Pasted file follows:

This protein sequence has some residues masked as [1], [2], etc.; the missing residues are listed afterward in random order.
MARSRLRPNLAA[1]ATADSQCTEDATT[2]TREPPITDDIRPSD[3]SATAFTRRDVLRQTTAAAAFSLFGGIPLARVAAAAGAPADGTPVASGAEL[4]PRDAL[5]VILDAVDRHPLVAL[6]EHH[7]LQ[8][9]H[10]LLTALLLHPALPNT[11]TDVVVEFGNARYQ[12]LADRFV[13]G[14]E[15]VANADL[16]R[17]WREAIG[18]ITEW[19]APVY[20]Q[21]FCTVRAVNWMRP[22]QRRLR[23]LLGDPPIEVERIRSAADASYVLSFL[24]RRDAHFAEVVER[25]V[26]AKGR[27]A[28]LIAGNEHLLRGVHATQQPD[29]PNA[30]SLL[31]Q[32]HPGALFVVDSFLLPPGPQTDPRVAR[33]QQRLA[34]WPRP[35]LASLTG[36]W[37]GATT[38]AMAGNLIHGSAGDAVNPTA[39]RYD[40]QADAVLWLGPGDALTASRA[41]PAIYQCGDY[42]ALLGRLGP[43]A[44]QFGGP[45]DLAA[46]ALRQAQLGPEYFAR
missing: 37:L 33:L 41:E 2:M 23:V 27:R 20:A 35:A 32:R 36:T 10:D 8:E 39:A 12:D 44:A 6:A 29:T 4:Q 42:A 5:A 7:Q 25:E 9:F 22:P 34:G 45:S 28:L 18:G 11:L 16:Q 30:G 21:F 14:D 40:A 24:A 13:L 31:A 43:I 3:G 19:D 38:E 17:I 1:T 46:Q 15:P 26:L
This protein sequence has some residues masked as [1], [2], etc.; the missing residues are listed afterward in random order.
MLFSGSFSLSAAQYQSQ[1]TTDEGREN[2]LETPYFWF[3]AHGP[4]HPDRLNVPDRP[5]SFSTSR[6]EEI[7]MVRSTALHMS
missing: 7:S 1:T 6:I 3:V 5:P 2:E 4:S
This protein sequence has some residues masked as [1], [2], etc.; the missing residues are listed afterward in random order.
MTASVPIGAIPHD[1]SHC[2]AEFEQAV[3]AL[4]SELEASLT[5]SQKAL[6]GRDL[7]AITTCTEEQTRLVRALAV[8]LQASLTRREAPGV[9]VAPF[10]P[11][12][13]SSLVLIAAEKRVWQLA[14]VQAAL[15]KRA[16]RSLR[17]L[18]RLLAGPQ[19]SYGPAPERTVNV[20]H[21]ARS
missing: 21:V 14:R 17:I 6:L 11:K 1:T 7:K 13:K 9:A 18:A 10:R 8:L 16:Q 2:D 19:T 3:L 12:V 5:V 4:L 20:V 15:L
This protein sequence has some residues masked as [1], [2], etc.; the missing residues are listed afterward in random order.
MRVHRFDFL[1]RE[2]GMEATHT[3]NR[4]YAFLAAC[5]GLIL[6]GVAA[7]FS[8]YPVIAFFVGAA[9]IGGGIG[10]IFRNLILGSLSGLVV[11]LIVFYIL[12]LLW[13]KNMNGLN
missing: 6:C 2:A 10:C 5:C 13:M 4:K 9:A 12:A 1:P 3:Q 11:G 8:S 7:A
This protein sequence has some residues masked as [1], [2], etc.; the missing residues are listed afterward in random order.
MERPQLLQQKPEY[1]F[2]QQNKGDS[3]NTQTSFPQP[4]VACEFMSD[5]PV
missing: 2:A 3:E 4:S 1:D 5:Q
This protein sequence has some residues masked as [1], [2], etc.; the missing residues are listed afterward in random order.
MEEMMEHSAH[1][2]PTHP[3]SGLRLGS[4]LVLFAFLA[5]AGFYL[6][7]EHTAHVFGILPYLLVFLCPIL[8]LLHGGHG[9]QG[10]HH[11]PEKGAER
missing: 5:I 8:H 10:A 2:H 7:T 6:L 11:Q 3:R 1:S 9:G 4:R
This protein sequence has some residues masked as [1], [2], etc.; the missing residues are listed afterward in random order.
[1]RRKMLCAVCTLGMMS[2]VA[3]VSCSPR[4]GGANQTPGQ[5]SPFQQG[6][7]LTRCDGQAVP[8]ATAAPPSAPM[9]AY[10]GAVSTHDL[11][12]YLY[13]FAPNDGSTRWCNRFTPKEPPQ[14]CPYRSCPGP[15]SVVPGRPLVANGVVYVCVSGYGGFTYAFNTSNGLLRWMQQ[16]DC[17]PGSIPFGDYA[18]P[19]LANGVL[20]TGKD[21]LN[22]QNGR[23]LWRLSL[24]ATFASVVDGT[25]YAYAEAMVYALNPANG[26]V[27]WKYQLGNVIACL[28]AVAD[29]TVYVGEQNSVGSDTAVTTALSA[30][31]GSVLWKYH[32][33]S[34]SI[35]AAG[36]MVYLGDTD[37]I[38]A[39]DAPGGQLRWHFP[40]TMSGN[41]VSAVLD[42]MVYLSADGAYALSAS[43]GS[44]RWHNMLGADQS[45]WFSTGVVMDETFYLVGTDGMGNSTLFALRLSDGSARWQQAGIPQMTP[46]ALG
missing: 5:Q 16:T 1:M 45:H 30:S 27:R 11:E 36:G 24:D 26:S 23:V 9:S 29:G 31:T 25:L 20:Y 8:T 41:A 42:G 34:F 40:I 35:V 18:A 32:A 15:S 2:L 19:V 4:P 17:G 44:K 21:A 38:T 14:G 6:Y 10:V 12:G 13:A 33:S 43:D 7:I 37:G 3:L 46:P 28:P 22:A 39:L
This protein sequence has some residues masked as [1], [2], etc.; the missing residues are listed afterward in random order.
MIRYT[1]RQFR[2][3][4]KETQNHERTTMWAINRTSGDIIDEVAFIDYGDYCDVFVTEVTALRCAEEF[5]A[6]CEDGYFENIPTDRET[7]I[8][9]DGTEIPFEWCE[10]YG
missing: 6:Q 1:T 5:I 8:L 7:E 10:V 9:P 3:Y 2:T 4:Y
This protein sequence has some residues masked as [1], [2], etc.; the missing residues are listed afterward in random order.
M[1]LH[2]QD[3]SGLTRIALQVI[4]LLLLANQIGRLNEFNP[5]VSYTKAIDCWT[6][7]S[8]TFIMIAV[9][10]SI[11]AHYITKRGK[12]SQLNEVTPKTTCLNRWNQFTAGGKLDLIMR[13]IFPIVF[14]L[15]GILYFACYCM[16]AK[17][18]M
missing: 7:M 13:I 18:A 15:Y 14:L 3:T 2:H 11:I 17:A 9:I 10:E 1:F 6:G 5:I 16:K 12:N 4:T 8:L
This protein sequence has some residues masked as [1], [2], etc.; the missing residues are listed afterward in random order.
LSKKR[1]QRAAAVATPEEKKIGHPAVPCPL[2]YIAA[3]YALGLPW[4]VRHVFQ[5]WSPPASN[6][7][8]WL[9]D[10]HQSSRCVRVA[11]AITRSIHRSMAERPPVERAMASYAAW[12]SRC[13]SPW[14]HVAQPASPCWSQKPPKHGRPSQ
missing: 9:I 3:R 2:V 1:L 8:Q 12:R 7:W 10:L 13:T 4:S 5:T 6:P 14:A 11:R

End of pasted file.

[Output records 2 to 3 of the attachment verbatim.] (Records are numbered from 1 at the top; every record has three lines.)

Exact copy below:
This protein sequence has some residues masked as [1], [2], etc.; the missing residues are listed afterward in random order.
MLFSGSFSLSAAQYQSQ[1]TTDEGREN[2]LETPYFWF[3]AHGP[4]HPDRLNVPDRP[5]SFSTSR[6]EEI[7]MVRSTALHMS
missing: 7:S 1:T 6:I 3:V 5:P 2:E 4:S
This protein sequence has some residues masked as [1], [2], etc.; the missing residues are listed afterward in random order.
MTASVPIGAIPHD[1]SHC[2]AEFEQAV[3]AL[4]SELEASLT[5]SQKAL[6]GRDL[7]AITTCTEEQTRLVRALAV[8]LQASLTRREAPGV[9]VAPF[10]P[11][12][13]SSLVLIAAEKRVWQLA[14]VQAAL[15]KRA[16]RSLR[17]L[18]RLLAGPQ[19]SYGPAPERTVNV[20]H[21]ARS
missing: 21:V 14:R 17:I 6:L 11:K 1:T 7:K 13:K 9:A 18:A 10:R 8:L 16:Q 2:D 19:T 3:L 12:V 5:V 4:L 20:V 15:L